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Drive-in done in by storms

Wednesday, May 26, 2004 | 12:00 a.m. CDT; updated 4:23 a.m. CDT, Saturday, July 19, 2008

On its opening night in May 1952, Kenneth Mears and his date attended an open-air show at the Macon Drive-In Theater on the outskirts of town off U.S. 63. That night, the theater sponsored a raffle. Mears saved his ticket stub hoping he would win one of the prizes that included a set of fishing tackle.

The following week, Mears again took his date to the theater. When he went to the concession stand, he learned he had won the fishing tackle.

“I still use it,” he said. “I just picked that because I like to go fishing.”

Mears, along with countless patrons of the theater, was disheartened to find that after 52 years of entertaining thousands, the Macon Drive-In Theater blew away. It will most likely shut down after fierce storms caused its 60-foot-tall screen to come crashing down Monday night.

“It’s a real shame,” Mears said. “I’ll be sorry to see it go.”

Iris Arnold, who co-owns the theater with her husband Dan, said the damage is too great and they will not rebuild. The storm cost $30,000 damage to the theater, and the Arnolds did not have insurance for the business.

“We were always kind of concerned when a bad storm came through,” Iris Arnold said. “That night, we could see all the storm spotters in the area, and we felt like we were in an area where something was going to happen.”

The Arnolds live next door to the theater and were in the basement during the storm. At about 8:30 p.m., they heard an “awful, strange noise,” Iris Arnold said.

“I went out there to check it out,” said Susan Burden,the Arnolds’ daughter, who was also in the basement at the time the screen went down. “When I came back in, I just said, ‘Mom, it doesn’t look good.’”

The Arnolds, who assumed ownership of the theater in 1978 after the death of Dan Arnold’s father, have not recruited any contractors to assess the damage and clean-up costs.

“We’re just kind of numb right now, and we’re trying to handle all of the supplies that are supposed to come in,” said Iris Arnold, who began working at the theater’s concession stand when she was 15.

The theater was scheduled to open Friday, playing the features “Laws of Attraction” and “Along Came Polly.” The Arnolds had already ordered an abundance of items for the concession stand, and “Laws of Attraction” was already on the projection reel.

Many area residents were gearing up for this summer’s trips to the theater.

“My husband and I take the kids in the truck and fill it up with pillows and blankets,” long-time theater patron Stacey Stuart said. “We have supper out there and have fun watching the show.”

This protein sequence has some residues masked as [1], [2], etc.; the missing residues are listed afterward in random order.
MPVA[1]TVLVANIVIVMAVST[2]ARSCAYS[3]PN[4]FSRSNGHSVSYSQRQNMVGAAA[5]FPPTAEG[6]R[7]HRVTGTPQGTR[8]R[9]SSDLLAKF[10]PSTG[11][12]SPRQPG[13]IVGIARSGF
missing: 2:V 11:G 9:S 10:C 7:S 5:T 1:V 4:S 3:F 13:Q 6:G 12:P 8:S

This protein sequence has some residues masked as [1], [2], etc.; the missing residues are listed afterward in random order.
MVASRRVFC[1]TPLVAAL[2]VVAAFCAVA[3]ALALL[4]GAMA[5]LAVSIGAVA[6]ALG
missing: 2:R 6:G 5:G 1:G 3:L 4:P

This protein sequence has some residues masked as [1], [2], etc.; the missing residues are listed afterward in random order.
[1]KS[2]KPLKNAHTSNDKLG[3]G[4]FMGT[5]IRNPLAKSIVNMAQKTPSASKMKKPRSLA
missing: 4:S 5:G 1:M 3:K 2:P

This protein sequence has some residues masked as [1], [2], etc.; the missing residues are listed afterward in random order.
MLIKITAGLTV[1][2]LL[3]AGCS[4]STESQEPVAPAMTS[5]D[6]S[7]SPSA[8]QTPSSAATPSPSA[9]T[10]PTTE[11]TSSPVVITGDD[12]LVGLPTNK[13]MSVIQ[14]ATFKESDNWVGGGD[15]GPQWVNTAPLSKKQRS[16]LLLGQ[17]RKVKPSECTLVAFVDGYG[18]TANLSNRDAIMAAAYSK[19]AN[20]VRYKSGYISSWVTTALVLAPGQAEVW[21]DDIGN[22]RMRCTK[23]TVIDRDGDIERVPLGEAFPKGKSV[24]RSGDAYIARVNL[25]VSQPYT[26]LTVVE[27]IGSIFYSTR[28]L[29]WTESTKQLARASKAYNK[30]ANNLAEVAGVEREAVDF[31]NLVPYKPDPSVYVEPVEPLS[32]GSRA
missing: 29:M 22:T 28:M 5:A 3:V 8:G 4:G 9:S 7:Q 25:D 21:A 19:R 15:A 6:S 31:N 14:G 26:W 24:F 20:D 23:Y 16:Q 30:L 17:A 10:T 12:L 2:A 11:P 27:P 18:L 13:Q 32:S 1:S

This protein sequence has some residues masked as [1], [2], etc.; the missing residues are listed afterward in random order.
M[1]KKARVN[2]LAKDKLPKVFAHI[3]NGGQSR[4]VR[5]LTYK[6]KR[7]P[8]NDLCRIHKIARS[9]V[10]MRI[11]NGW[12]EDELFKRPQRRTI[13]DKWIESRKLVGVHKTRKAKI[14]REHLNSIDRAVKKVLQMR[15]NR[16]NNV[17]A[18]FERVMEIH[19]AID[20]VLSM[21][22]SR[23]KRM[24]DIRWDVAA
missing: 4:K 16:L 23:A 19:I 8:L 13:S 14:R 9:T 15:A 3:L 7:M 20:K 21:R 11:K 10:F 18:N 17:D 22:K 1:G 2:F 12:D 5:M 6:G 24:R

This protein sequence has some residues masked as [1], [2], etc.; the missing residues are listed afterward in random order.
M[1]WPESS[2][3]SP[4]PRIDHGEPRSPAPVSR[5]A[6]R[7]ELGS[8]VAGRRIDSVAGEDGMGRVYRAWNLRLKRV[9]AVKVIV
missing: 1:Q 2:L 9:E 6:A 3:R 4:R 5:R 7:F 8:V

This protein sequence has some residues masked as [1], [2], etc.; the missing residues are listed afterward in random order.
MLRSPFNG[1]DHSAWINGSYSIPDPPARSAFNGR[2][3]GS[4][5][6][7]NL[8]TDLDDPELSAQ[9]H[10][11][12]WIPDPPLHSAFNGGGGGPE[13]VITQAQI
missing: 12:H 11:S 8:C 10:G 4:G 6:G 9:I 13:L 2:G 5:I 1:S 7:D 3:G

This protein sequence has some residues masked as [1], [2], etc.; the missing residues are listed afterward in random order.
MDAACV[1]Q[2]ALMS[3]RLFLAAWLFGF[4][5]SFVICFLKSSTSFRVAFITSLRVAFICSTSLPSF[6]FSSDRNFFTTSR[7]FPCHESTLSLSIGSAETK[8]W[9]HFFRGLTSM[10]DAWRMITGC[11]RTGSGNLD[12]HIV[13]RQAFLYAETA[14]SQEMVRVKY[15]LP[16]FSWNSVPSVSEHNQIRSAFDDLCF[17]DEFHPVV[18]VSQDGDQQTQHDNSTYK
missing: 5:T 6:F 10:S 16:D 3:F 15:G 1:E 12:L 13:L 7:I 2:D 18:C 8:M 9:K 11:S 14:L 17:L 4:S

The theater attracted residents not only of Macon, but from all areas of mid-Missouri. As of 1999, it was one of only 14 remaining working drive-in theaters in the state, according to driveintheater.com.

It also may have been the only area drive-in theater that still used its original screen, Iris Arnold said. In addition, the theater still used many of the old machines and operating devices to run the show, including the speakers and marquee.

To keep up with the times, the Arnolds installed a radio system that allowed movie-watchers to tune into the sound on their car radio, and created a Web site that posted featured titles and show times. However, the nostalgic nod that the Arnolds hoped to create resonated, and thismore than anything, may be the most missed.

“It was a true old 1950s drive-in, and it’s going to be tremendously missed,” Iris Arnold said.

In addition to the theater, the downtown area of Macon, a town of about 5,500 residents about 60 miles north of Columbia, also suffered some damage because of Monday’s storms.

The top portions of adjacent Ben Franklin crafts store and Sherry’s Flowers suffered brick damage. Both stores were able to remain open, but were left to operate out of their back doors because of repairs and construction taking place in the front.

“We’re just trying to get everything down that isn’t safe, and get down the damaged brick,” said Lester Stevenson of Stevenson Construction.

The interior of both stores remained undamaged, and other than the inconvenience of having to walk around to the back, business remains steady, said Sherry Lenzini of Sherry’s Flowers.

“It’s not easy to get to us today, but no one was hurt. That’s what’s important,” she said.

The repair work to the two stores is scheduled for completion by the end of this week.

The Associated Press contributed to this story.


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